Winning Essay by Nathan J., Westminster College

“I say that's a shame, but my opponent says today is not the day for whites and coloreds to go to the same college … Well, would you kindly tell me when that day is gonna come? Is it going to come tomorrow? Is it going to come next week? In a hundred years? Never? No, the time for justice, the time for freedom, and the time for equality is always, is always right now!” Once stated by Jurnee Smollett, who played a woman named Samantha Booke, who was loosely based on Henrietta Bell Wells. This scene, which is my favorite, is set at a debate competition in which the teams were arguing if they should desegregate college campuses. As a three-year high school debater and Model United Nations enthusiast, this movie The Great Debaters was a must see. However, what I thought would be just another drawn out, overdramatic biography became a large piece of inspiration.

In my own life, human rights activism and public discourse are two very important things that I have found passion in. Using my voice to make change. Using my voice to say something that transcends myself. Using my privileges in society to propel voices of minorities that have been too long forgotten. Which is exactly what we see throughout this outstanding story. As the first black female debater of Wiley College in Texas, Henrietta Bell Wells competed in the first interracial debates in the United States. In 1930 the team competed against the University of Michigan Law School. And won. They eventually in 1935 beat the national debate champions, the University of Southern California.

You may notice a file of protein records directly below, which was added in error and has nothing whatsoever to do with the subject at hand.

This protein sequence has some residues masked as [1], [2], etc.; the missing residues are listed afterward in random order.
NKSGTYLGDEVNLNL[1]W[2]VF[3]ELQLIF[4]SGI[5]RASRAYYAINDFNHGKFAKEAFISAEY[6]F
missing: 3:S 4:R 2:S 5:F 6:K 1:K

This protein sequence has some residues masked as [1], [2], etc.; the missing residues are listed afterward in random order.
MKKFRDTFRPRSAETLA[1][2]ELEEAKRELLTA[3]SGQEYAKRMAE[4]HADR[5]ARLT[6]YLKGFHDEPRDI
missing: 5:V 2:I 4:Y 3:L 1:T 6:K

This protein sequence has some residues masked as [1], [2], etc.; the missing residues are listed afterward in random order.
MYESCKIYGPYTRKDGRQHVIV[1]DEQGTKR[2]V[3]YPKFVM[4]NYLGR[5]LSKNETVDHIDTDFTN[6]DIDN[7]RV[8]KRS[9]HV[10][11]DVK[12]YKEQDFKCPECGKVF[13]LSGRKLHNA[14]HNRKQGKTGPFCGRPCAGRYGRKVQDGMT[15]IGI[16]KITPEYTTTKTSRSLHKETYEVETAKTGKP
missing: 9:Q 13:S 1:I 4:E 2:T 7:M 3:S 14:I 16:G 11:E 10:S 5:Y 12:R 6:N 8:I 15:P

I think of this unusually discussed and hidden champion of desegregation as an inspiration, because she made change in ways that many think are impossible. In the 1930s, as the first black, female, college freshman to compete in debates about desegregation across the nation, led discussions and arguments about the dangers of a segregated society. It is using our voices, especially when we don’t think anyone is listening, that empowers ourselves, our communities, and the peers that we have. We gain insightful details and spread knowledge about progression. I found this story so inspirational, because deep down we aren’t that different.

In my personal life, I loved debating, I was unique on the debate team, and I always tried to fight against the injustices of society. To better understand and to learn to improve the world around us. Always believing, that even when people say that change in society is too unattainable, “the time for justice, the time for freedom, and the time for equality is always, is always right now!”


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